A Kentuckian known for decades of public service in state government was publicly sworn inFriday as the Commonwealth's Lieutenant Governor. A public oath of office ceremony was performed before a packed rotunda at the state capitol for Crit Luallen. In her address to the audience, Luallen paid homage to the state's founding fathers. "We are here to carry out the hopes of those who could only dream of what lay ahead for our state, but laid these stones and built the foundation of a state government that would serve every Kentuckian in every corner of the Commonwealth with quality and int
Kentucky's attorney general says Alison Lundergan Grimes' decision about whether to run for another political office is a personal one. Jack Conway attended Grimes' post-election event in Lexington Tuesday night.
Come January, Lexington's new vice mayor will be Steve Kay. The incumbent council member won top vote honors Tuesday night among the three at large winners. Fellow council member Kevin Stinnett and former council member Richard Moloney also earned at large council seats.
A recent change in local law will allow alcohol sales in Lexington for the duration of this Election Day. Prior to September, the sale of alcohol in Lexington stores, bars, or restaurants was prohibited while polls were open.
A longtime advocate for Lexington area Latinos sees governing board representation over the next decade. Freddie Peralta came to America almost 30 years ago. Peralta expects Hispanic interests to get a more thorough hearing at city hall in the years ahead.
"Just also, a matter of numbers. The number of Latino in our community keeps growing and the number of citizens that are Latino keep growing. And I thought we're gonna have some sort of representation coming," said Peralta.
The closely watched showdown between incumbent Senator Mitch McConnell and challenger Alison Lundergan Grimes has put a spotlight on Kentucky. And heading in to this Election Day, Fayette County Clerk Don Blevins has received a little more attention than usual.
In a tight political race, voter turnout can mean the difference between a win and a loss. That could be the case in the battle for Kentucky's U-S Senate seat. Opinions vary on the factors which impact the process of moving a person from political spectator to participant.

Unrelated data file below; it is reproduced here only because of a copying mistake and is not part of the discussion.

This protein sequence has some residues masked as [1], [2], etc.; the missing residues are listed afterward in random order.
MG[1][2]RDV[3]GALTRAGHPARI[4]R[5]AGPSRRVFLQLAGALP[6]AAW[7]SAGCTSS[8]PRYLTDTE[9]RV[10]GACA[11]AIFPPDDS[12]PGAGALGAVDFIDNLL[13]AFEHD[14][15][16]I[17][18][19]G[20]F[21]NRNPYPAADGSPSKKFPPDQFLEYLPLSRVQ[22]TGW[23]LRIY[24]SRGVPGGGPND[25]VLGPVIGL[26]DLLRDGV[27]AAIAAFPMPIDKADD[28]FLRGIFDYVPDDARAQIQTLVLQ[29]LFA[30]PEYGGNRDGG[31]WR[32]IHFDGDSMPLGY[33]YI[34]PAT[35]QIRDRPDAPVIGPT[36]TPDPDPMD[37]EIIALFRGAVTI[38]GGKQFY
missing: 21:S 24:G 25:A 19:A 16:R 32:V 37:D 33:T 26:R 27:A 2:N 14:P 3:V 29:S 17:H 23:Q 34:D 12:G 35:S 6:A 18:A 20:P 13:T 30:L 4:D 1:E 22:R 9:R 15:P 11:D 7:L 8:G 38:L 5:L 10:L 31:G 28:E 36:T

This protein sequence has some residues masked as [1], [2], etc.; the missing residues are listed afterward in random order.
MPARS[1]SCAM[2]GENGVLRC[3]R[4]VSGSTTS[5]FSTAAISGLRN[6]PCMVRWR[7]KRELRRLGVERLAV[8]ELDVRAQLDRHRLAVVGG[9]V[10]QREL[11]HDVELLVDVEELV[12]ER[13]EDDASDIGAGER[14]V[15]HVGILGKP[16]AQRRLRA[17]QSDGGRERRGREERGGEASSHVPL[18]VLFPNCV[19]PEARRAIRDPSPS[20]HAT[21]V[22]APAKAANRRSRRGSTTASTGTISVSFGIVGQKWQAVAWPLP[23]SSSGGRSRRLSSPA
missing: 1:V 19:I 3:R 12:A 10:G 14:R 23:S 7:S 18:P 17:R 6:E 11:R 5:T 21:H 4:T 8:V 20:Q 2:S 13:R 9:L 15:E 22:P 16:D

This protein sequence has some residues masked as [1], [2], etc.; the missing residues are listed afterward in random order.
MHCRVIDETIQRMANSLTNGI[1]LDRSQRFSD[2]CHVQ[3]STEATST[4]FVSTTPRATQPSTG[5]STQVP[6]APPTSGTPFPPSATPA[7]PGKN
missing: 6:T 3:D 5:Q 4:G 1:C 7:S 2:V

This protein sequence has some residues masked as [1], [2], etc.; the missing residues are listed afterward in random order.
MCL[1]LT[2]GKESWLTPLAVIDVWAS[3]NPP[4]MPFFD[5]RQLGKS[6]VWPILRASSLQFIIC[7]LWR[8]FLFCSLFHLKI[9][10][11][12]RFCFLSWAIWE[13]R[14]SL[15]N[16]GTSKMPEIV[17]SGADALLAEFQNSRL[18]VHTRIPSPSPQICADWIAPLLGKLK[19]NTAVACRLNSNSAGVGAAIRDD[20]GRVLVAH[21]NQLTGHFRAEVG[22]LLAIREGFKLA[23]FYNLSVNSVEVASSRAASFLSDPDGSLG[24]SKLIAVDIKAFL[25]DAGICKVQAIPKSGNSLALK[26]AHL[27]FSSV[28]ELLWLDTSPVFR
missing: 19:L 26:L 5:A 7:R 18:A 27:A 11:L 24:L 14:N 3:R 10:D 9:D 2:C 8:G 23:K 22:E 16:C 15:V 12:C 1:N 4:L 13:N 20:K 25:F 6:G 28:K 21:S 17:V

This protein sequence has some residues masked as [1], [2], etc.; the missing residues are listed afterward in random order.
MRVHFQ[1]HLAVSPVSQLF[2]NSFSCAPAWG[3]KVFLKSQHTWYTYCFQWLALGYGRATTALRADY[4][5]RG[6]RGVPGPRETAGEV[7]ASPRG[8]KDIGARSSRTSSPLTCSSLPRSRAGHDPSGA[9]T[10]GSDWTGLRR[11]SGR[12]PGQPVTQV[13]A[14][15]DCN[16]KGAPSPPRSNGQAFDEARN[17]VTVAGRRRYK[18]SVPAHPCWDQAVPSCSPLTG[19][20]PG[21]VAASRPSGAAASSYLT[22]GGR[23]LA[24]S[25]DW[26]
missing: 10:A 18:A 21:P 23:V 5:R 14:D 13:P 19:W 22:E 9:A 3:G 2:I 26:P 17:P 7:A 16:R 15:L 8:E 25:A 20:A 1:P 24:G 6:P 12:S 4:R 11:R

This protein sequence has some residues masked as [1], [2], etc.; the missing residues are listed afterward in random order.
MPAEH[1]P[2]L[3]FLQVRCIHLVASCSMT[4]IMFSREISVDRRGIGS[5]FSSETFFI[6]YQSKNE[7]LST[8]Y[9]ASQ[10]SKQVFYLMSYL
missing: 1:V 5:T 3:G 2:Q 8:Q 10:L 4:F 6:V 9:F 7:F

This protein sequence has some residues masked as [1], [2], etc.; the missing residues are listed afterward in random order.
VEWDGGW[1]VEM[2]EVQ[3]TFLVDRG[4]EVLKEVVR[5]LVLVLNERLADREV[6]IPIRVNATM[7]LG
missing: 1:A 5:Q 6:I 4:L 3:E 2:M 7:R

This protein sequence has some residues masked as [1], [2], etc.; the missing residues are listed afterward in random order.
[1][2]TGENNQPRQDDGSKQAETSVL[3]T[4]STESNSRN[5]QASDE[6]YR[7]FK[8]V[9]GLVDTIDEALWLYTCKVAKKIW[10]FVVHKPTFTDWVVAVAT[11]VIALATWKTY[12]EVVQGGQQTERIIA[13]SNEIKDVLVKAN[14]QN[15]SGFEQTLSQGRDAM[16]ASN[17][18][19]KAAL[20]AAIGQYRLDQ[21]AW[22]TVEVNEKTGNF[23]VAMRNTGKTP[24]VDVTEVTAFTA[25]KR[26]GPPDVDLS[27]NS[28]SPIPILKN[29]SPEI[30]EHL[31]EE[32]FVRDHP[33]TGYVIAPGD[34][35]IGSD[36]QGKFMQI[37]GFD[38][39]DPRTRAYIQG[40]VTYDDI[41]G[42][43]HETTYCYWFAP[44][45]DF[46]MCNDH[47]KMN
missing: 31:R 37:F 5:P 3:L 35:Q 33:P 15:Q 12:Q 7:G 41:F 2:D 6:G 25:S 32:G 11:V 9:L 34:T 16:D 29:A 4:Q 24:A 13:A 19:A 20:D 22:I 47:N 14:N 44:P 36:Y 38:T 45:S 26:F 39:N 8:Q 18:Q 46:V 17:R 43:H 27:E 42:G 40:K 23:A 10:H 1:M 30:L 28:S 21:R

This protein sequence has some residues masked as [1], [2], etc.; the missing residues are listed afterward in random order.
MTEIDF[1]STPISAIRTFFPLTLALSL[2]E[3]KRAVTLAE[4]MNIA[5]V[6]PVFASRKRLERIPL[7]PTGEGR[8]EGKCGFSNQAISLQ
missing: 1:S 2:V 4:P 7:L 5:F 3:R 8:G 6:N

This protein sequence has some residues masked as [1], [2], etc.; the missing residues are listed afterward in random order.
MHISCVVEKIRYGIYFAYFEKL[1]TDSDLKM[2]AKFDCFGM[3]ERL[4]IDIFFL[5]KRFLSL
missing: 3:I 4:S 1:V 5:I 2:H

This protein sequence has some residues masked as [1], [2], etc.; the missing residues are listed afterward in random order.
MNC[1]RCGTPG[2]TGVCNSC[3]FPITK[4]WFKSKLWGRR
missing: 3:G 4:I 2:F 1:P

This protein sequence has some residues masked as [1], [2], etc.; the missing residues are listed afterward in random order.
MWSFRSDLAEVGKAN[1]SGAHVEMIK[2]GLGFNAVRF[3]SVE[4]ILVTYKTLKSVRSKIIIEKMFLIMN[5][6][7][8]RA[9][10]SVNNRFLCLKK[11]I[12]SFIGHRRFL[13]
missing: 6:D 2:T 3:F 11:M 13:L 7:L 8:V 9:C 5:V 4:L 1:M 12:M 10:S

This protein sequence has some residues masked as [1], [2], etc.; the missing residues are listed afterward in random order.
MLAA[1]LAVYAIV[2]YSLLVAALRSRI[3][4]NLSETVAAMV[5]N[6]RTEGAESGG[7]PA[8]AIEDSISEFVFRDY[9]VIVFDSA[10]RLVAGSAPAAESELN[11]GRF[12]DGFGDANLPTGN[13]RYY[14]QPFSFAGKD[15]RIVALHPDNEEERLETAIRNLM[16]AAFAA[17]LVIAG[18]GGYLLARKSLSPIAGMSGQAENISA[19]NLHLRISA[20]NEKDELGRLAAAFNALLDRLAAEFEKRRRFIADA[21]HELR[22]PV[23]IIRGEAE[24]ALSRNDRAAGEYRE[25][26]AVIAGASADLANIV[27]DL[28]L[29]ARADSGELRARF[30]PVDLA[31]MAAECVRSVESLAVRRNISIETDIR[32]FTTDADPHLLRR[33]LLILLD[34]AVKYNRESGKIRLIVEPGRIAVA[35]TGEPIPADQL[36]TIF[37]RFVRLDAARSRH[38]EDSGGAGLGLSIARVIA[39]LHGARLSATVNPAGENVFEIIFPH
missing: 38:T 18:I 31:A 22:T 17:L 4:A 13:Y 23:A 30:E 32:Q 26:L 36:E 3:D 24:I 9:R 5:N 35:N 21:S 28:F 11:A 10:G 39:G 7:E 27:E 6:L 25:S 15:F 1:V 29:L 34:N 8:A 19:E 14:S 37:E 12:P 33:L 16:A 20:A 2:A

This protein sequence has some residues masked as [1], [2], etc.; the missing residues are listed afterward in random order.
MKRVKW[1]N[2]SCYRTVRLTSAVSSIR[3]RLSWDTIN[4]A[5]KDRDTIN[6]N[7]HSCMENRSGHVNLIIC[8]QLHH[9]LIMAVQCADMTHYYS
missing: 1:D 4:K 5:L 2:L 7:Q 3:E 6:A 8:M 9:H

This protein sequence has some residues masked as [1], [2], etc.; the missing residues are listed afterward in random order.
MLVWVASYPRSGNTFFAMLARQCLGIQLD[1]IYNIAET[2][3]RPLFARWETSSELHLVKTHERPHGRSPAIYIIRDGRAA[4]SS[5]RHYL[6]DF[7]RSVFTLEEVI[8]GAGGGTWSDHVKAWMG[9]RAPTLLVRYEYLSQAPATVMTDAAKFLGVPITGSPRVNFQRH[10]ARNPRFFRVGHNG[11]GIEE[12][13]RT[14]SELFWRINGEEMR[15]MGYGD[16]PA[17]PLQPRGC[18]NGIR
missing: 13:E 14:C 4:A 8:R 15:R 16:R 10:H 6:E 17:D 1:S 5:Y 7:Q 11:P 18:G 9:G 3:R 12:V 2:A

The importance of voter turnout is not lost on either candidate running for Kentucky's U-S Senate seat. The impact of political ads on the number of people who show up at the polls on Election Day, may be a matter of opinion.
In less than a week, Lexington voters will go to the polls and decide who will lead Urban County Government for the next four years. Jim Gray wants to serve another term as mayor. Anthany Beatty would like to take over the reins.
Republican incumbent Andy Barr, left, listened as his Democratic challenger, Elisabeth Jensen, made a point during a televised debate Monday night in Richmond. They disagreed on almost everything, particularly the role of government.
Credit MARK MAHAN — Herald-Leader
U.S. Rep. Andy Barr (R-Ky.) and Democratic challenger Elisabeth Jensen took the stage at the Eastern Kentucky University Center for the Arts Monday, Oct. 27 in a debate for the Sixth Congressional District seat.
Televised live by WKYT-TV’s The CW Lexington (Channel 27.2) and moderated by Channel 27 news anchor and political editor Bill Bryant, the debate also aired on WEKU-FM (88.9).
The race for the Bluegrass Region's congressional seat pits a first term incumbent against a first time candidate. Republican Andy Barr is seeking a second term as Democrat Elisabeth Jensen works to take his seat on Capitol Hill.
The two candidates in Kentucky’s sixth congressional district race stand on opposite sides when it comes to health care reform. Incumbent Andy Barr and challenger Elisabeth Jensen appeared Monday night on KET'S Kentucky Tonight. Barr argues current reforms will leave states like Kentucky with unaffordable Medicaid costs. "The state simply doesn't have the capacity to fund, at this point, this massive expansion of Medicaid. This is going to crowd out our ability to fund education," said Barr.
Political Supporters Gathered Outside KET to Watch the Debate.
Credit Stu Johnson / WEKU News
The highly anticipated debate between U.S. Senator Mitch McConnell and Secretary of State Alison Lundergan Grimes is now history. There were no obvious blunders or bombshell political revelations during Monday night's KET broadcast.